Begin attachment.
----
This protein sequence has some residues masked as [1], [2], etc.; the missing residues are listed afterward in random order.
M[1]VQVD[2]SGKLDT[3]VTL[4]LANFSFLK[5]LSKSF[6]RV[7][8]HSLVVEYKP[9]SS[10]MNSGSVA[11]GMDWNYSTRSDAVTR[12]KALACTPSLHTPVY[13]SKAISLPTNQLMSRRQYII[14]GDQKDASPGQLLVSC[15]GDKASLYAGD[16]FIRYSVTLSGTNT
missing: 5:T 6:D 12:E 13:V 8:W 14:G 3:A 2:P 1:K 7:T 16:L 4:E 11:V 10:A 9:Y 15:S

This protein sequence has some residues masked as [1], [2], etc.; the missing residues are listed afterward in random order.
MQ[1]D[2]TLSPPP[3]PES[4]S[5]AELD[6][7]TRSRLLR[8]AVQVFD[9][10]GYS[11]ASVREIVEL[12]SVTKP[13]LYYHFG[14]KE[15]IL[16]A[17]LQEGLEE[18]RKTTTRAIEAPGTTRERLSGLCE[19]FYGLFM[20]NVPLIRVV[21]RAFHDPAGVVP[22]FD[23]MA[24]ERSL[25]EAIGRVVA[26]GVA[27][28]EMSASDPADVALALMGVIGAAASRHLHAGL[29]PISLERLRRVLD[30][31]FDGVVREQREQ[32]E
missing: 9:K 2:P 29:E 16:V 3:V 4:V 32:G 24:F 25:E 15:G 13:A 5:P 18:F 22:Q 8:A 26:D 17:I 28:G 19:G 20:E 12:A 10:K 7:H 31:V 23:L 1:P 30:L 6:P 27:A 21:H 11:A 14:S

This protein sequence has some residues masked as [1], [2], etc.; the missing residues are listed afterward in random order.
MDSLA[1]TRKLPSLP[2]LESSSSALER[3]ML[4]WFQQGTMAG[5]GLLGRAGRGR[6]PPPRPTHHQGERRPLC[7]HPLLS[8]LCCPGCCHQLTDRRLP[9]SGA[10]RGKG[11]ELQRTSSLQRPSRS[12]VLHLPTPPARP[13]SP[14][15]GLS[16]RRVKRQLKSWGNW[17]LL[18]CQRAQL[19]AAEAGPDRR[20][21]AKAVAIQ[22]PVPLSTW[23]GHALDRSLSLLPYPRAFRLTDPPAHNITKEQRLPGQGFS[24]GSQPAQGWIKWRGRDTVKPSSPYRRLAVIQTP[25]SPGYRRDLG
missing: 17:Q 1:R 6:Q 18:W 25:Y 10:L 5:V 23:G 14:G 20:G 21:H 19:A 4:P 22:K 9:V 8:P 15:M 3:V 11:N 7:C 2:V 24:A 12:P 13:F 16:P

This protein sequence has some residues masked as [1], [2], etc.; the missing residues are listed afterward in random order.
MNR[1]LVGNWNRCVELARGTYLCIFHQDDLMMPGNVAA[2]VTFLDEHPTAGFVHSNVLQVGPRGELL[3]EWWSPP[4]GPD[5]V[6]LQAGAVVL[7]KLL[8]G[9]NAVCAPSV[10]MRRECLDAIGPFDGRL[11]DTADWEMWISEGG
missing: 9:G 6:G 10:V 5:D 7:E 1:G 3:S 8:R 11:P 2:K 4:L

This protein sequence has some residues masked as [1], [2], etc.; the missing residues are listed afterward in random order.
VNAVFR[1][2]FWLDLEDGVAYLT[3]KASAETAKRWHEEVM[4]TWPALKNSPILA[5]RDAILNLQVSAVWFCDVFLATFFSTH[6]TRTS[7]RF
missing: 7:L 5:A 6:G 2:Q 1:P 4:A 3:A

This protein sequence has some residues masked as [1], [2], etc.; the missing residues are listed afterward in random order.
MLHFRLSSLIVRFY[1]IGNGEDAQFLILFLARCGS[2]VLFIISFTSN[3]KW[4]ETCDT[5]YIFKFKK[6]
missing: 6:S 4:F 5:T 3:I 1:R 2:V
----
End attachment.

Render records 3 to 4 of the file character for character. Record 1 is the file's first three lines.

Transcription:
This protein sequence has some residues masked as [1], [2], etc.; the missing residues are listed afterward in random order.
MDSLA[1]TRKLPSLP[2]LESSSSALER[3]ML[4]WFQQGTMAG[5]GLLGRAGRGR[6]PPPRPTHHQGERRPLC[7]HPLLS[8]LCCPGCCHQLTDRRLP[9]SGA[10]RGKG[11]ELQRTSSLQRPSRS[12]VLHLPTPPARP[13]SP[14][15]GLS[16]RRVKRQLKSWGNW[17]LL[18]CQRAQL[19]AAEAGPDRR[20][21]AKAVAIQ[22]PVPLSTW[23]GHALDRSLSLLPYPRAFRLTDPPAHNITKEQRLPGQGFS[24]GSQPAQGWIKWRGRDTVKPSSPYRRLAVIQTP[25]SPGYRRDLG
missing: 17:Q 1:R 6:Q 18:W 25:Y 10:L 5:V 23:G 14:G 20:G 21:H 19:A 4:P 22:K 9:V 8:P 15:M 3:V 11:N 7:C 2:V 24:A 12:P 13:F 16:P

This protein sequence has some residues masked as [1], [2], etc.; the missing residues are listed afterward in random order.
MNR[1]LVGNWNRCVELARGTYLCIFHQDDLMMPGNVAA[2]VTFLDEHPTAGFVHSNVLQVGPRGELL[3]EWWSPP[4]GPD[5]V[6]LQAGAVVL[7]KLL[8]G[9]NAVCAPSV[10]MRRECLDAIGPFDGRL[11]DTADWEMWISEGG
missing: 9:G 6:G 10:V 5:D 7:E 1:G 3:S 8:R 11:P 2:K 4:L